Nominees include Pastor Evan Mawarire whose frustration with Zimbabwe’s government led him to the #ThisFlag campaign; Behrouz Boochani, an Iranian Kurdish journalist who documents the life of indefinitely-interned Australian asylum seekers in Papua New Guinea; China’s Wang Liming, better known as Rebel Pepper, a political cartoonist who lampoons the country’s leaders; Ildar Dadin, an imprisoned Russian opposition activist, who became the first person convicted under the country’s public assembly law; Daptar, a Dagestani initiative tackling women’s issues like female genital mutilation that are rarely discussed publicly in the country; and Serbia’s Crime and Corruption Reporting Network (KRIK), which was founded by a group of journalists to combat pervasive corruption and organised crime.
Other nominees include Hungary’s Two-tail Dog Party, a group of satirists who parody the country’s political discourse; Honduran LGBT rights organisation Arcoiris, which has had six activists murdered in the past year for providing support to the LGBT community and lobbying the country’s government; Luaty Beirão, a rapper from Angola, who uses his music to unmask the country’s political corruption; and Maldives Independent, a website involved in revealing endemic corruption at the highest levels in the country despite repeated intimidation.
Judges for this year’s awards, now in its 17th year, are Harry Potter actor Noma Dumezweni, Hillsborough lawyer Caiolfhionn Gallagher, former Vanity Fair editor Tina Brown, designer Anab Jain and music producer Stephen Budd.
Dumezweni, who plays Hermione in the stage play Harry Potter and the Cursed Child, was shortlisted earlier this year for an Evening Standard Theatre Award for Best Actress. Speaking about the importance of the Index Awards she said: “Freedom of expression is essential to help challenge our perception of the world”.
“The GreatFire team works anonymously and independently but after we were awarded a fellowship from Index it felt like we had real world colleagues. Index helped us make improvements to our overall operations, consulted with us on strategy and were always there for us, through the good times and the pain,” Charlie Smith of GreatFire, 2016 Freedom of Expression Awards Digital Activism Fellow.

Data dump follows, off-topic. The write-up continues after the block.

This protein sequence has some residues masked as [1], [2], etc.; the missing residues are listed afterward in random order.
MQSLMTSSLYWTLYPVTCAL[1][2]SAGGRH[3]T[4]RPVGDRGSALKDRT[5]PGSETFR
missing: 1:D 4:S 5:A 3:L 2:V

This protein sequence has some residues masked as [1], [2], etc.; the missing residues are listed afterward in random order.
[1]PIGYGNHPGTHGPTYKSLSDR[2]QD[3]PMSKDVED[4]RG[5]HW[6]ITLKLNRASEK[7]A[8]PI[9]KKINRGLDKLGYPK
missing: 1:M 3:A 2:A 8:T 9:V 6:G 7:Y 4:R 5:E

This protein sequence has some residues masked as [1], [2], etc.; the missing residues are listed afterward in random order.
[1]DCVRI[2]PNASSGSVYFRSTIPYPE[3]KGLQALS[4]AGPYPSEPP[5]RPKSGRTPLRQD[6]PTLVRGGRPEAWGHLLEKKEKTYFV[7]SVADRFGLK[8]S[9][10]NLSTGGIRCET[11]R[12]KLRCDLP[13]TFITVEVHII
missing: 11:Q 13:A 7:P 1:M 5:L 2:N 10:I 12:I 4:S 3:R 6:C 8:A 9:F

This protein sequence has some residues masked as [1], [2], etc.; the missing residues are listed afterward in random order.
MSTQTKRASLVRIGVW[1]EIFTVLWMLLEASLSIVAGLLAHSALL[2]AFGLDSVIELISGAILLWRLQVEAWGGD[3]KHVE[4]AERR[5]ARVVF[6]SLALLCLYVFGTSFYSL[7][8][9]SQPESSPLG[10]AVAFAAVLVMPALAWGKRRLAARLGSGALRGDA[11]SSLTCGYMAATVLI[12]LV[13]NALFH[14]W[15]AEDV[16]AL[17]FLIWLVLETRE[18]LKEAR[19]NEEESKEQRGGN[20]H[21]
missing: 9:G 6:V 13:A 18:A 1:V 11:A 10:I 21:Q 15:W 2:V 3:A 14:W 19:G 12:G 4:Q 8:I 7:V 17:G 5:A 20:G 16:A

This year, the Freedom of Expression Awards are being supported by sponsors including SAGE Publishing, Google, Vodafone, media partner CNN, VICE News, Doughty Street Chambers, Psiphon and Gorkana. Illustrations of the nominees were created by Sebastián Bravo Guerrero.
Notes for editors:
Index on Censorship is a UK-based non-profit organisation that publishes work by censored writers and artists and campaigns against censorship worldwide.
More detail about each of the nominees is included below.
The winners will be announced at a ceremony at The Unicorn Theatre, London, on 19 April.
Index on Censorship Freedom of Expression Awards nominees 2017
Luaty Beirão, Angola
Rapper Luaty Beirão, also known as Ikonoklasta, has been instrumental in showing the world the hidden face of Angolan President José Eduardo dos Santos’s rule. For his activism Beirão has been beaten up, had drugs planted on him and, in June 2015, was arrested alongside 14 other people planning to attend a meeting to discuss a book on non-violent resistance. Since being released in 2016, Beirão has been undeterred attempting to stage concerts that the authorities have refused to license and publishing a book about his captivity entitled “I Was Freer Then”, claiming “I would rather be in jail than in a state of fake freedom where I have to self-censor”.
Rebel Pepper, China
Wang Liming, better known under the pseudonym Rebel Pepper, is one of China’s most notorious political cartoonists. For satirising Chinese Premier Xi Jinping and lampooning the ruling Communist Party, Rebel Pepper has been repeatedly persecuted. In 2014, he was forced to remain in Japan, where he was on holiday, after serious threats against him were posted on government-sanctioned forums. The Chinese state has since disconnected him from his fan base by repeatedly deleting his social media accounts, he alleges his conversations with friends and family are under state surveillance, and self-imposed exile has made him isolated, bringing significant financial struggles. Nonetheless, Rebel Pepper keeps drawing, ferociously criticising the Chinese regime.